Young Vending Entrepreneur Mikey Wren Recognized For Community Involvement, Philanthropy

Posted On: 8/15/2019

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GIVING BACK: Michael Wren of Mikey's Munchies Vending was recognized as an "Entrepreneur" at the grand opening of the new Magic House @MADE St. Louis, 32,000-sq.ft. makerspace facility for artists, designers, and entrepreneurs where he is installing his next vending machine. On display are his books, which share his vending success stories and encourages his young peers to follow suit as entrepreneurs.

ST. LOUIS, MO -- Child entrepreneur Michael Wren of Mikey's Munchies Vending has come a long way since placing his first vending machine in St. Louis, MO in 2016 at nice years old. Today, Wren has six machines in the St. Louis area and is planning to install two new machines at the new St. Louis Magic House @MADE by the end of this summer. ( Click here to read his startup story in Vending Times)

At 11 years old, Wren is not only a businessman, but also a best-selling Amazon author. He has turned his lessons learned in business into children's books that empower young readers to start their own businesses, like he did. In 2018, he was the Honorary Junior Grand Marshal in the Ameren, MO, Thanksgivings Day parade. A month later, he set a goal to collect 100 toys to give away to students in his school district. With the help of the community, he exceeded the goal and collected more than 450 toys. Wren also received the Made Moguls 2019 Black Tie Community Award for youth entrepreneur of the year and become a leader in his community by helping to teach financial education, leadership and entrepreneurship skills to his peers.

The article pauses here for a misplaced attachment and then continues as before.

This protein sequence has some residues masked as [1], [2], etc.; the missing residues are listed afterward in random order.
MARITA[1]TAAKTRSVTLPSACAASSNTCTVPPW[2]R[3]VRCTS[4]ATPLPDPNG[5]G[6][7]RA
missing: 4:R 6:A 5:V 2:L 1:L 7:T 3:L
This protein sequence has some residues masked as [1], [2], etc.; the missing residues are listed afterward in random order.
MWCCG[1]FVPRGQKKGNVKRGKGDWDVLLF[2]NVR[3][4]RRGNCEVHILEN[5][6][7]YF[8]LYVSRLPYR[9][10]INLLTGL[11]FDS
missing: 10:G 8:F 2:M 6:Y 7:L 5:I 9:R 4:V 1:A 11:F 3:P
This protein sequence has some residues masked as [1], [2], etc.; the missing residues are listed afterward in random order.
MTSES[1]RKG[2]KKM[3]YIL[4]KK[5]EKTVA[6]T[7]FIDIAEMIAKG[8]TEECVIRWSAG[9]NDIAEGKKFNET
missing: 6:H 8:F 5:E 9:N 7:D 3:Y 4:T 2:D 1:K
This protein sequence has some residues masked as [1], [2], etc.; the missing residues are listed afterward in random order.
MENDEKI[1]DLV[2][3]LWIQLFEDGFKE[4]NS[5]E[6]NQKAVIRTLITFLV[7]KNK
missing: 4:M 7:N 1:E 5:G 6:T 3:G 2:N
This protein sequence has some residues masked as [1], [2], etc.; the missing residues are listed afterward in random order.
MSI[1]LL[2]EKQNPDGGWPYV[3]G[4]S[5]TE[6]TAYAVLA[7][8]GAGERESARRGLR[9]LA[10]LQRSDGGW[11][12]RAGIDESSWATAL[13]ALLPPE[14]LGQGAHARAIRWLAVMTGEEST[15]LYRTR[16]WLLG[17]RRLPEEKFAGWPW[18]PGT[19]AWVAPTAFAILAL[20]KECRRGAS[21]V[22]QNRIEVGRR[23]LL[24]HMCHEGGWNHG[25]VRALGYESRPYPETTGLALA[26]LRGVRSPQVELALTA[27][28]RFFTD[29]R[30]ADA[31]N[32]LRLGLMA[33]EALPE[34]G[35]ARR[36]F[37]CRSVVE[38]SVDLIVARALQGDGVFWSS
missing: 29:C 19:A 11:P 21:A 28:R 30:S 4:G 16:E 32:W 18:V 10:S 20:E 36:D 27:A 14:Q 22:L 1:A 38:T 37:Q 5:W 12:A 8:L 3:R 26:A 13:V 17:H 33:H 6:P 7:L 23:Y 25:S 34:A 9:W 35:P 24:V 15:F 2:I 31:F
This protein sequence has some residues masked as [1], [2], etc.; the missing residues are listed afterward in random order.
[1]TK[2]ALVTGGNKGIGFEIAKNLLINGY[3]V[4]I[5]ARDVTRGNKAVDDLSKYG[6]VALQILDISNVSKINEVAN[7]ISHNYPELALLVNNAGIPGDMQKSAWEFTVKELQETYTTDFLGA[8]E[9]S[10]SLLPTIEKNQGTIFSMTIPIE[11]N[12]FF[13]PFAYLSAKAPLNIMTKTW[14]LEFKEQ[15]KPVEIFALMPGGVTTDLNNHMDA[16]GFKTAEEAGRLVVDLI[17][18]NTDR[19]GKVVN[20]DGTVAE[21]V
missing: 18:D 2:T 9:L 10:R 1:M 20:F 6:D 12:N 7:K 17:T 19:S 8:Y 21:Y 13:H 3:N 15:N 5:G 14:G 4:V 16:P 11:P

For his young, entrepreneurial and philanthropic spirit, Wren was recently selected as one of 10 kids to join Kidbox's third annual kids board of directors. Following in the footsteps of last year's board members including Women's March activist Naomi Wadler and actress and philanthropist Brooklynn Prince, Wren will advise Kidbox on upcoming fashion trends, while also learning firsthand from top executives in the philanthropy and fashion industry.

On July 31, Kidbox flew Wren to New York City to visit its headquarters for a kickoff day, where he learned about the business and participated in interactive sessions focused on the fashion business, kindness, leadership and philanthropy. He also was given the opportunity to donate $10,000 in clothing value from Kidbox to his local community.

"The social purpose of Kidbox was to provide clothes to one million children, but it grew into so much more," said Brandi Temple, chief community officer for Kidbox. By purchasing a Kidbox, parents can have a customized style box sent to their home for their child. Then, parents can decide whether they want to keep or return the clothes. And whenever a customer decides to keep a box, a portion of their payment goes to a charity of their choice.

Aside from fulfilling Kidbox's philanthropic philosophy, Wren also had the opportunity pitch retail executives including Yvonne Yip, general manager of footwear, handbags, accessories and travel at Walmart and Jet; Shelby Wagner, senior vice-president at Silicon Valley Bank; Kidbox founder Haim Dabah; and Delivering Good director of marketing Dionisia Hatzis in a "Shark Tank-type" session. Click here to read more about the Kidbox kids board of directors and the recent kickoff event.